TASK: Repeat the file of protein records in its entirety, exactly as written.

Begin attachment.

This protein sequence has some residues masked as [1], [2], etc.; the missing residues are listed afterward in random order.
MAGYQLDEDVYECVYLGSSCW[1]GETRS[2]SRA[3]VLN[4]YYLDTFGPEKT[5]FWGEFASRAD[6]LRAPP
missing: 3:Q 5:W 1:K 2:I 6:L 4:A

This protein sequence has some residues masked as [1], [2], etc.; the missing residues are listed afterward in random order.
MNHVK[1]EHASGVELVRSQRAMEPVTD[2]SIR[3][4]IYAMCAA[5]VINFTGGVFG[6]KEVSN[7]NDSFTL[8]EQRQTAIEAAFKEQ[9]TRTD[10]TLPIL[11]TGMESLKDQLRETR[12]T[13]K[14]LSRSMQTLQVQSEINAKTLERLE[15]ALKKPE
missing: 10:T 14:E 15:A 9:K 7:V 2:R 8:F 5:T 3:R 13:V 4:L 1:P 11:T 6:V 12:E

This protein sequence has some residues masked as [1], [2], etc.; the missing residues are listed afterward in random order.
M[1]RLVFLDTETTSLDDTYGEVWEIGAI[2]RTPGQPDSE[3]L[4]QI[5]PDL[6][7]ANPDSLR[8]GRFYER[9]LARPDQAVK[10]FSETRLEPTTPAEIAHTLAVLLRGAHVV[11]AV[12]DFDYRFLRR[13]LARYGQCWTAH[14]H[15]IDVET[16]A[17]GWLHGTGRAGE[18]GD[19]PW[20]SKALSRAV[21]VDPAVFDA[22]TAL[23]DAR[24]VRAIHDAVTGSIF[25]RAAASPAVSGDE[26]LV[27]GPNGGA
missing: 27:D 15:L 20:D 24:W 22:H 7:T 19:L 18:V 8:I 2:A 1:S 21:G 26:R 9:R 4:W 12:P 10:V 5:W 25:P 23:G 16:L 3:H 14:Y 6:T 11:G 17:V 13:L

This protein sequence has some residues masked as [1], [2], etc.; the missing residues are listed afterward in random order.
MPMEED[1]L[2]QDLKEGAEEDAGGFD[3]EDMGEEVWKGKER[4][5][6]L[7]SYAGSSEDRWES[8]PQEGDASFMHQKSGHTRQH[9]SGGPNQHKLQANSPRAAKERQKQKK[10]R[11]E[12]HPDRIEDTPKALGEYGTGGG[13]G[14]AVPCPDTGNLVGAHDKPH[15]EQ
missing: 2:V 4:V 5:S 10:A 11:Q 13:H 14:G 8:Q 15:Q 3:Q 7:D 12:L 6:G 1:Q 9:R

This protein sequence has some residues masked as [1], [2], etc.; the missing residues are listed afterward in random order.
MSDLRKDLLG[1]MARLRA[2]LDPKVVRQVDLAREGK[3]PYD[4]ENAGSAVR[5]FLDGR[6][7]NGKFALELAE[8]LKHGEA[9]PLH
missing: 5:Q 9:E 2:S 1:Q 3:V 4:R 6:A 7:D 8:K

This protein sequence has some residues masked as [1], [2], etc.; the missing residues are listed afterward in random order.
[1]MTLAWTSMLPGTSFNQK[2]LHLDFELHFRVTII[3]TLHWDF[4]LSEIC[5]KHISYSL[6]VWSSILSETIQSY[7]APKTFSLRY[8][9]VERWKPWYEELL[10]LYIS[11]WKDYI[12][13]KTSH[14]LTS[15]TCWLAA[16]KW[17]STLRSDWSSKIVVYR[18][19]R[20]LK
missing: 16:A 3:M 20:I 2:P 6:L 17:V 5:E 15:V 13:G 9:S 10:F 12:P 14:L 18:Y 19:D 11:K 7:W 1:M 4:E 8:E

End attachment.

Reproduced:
This protein sequence has some residues masked as [1], [2], etc.; the missing residues are listed afterward in random order.
MAGYQLDEDVYECVYLGSSCW[1]GETRS[2]SRA[3]VLN[4]YYLDTFGPEKT[5]FWGEFASRAD[6]LRAPP
missing: 3:Q 5:W 1:K 2:I 6:L 4:A

This protein sequence has some residues masked as [1], [2], etc.; the missing residues are listed afterward in random order.
MNHVK[1]EHASGVELVRSQRAMEPVTD[2]SIR[3][4]IYAMCAA[5]VINFTGGVFG[6]KEVSN[7]NDSFTL[8]EQRQTAIEAAFKEQ[9]TRTD[10]TLPIL[11]TGMESLKDQLRETR[12]T[13]K[14]LSRSMQTLQVQSEINAKTLERLE[15]ALKKPE
missing: 10:T 14:E 15:A 9:K 7:V 2:R 8:F 5:T 3:R 13:V 4:L 1:P 11:T 6:V 12:E

This protein sequence has some residues masked as [1], [2], etc.; the missing residues are listed afterward in random order.
M[1]RLVFLDTETTSLDDTYGEVWEIGAI[2]RTPGQPDSE[3]L[4]QI[5]PDL[6][7]ANPDSLR[8]GRFYER[9]LARPDQAVK[10]FSETRLEPTTPAEIAHTLAVLLRGAHVV[11]AV[12]DFDYRFLRR[13]LARYGQCWTAH[14]H[15]IDVET[16]A[17]GWLHGTGRAGE[18]GD[19]PW[20]SKALSRAV[21]VDPAVFDA[22]TAL[23]DAR[24]VRAIHDAVTGSIF[25]RAAASPAVSGDE[26]LV[27]GPNGGA
missing: 27:D 15:L 20:D 24:W 22:H 7:T 19:L 18:V 8:I 2:A 1:S 21:G 26:R 9:R 4:W 12:P 10:V 5:W 25:P 23:G 16:L 3:H 14:Y 6:T 11:G 17:V 13:L

This protein sequence has some residues masked as [1], [2], etc.; the missing residues are listed afterward in random order.
MPMEED[1]L[2]QDLKEGAEEDAGGFD[3]EDMGEEVWKGKER[4][5][6]L[7]SYAGSSEDRWES[8]PQEGDASFMHQKSGHTRQH[9]SGGPNQHKLQANSPRAAKERQKQKK[10]R[11]E[12]HPDRIEDTPKALGEYGTGGG[13]G[14]AVPCPDTGNLVGAHDKPH[15]EQ
missing: 2:V 4:V 5:S 10:A 11:Q 13:H 14:G 8:Q 15:Q 3:Q 7:D 12:L 6:G 1:Q 9:R

This protein sequence has some residues masked as [1], [2], etc.; the missing residues are listed afterward in random order.
MSDLRKDLLG[1]MARLRA[2]LDPKVVRQVDLAREGK[3]PYD[4]ENAGSAVR[5]FLDGR[6][7]NGKFALELAE[8]LKHGEA[9]PLH
missing: 5:Q 9:E 2:S 1:Q 3:V 4:R 6:A 7:D 8:K

This protein sequence has some residues masked as [1], [2], etc.; the missing residues are listed afterward in random order.
[1]MTLAWTSMLPGTSFNQK[2]LHLDFELHFRVTII[3]TLHWDF[4]LSEIC[5]KHISYSL[6]VWSSILSETIQSY[7]APKTFSLRY[8][9]VERWKPWYEELL[10]LYIS[11]WKDYI[12][13]KTSH[14]LTS[15]TCWLAA[16]KW[17]STLRSDWSSKIVVYR[18][19]R[20]LK
missing: 16:A 3:M 20:I 2:P 6:L 17:V 5:E 15:V 13:G 9:S 10:F 12:P 14:L 18:Y 19:D 11:K 7:W 1:M 4:E 8:E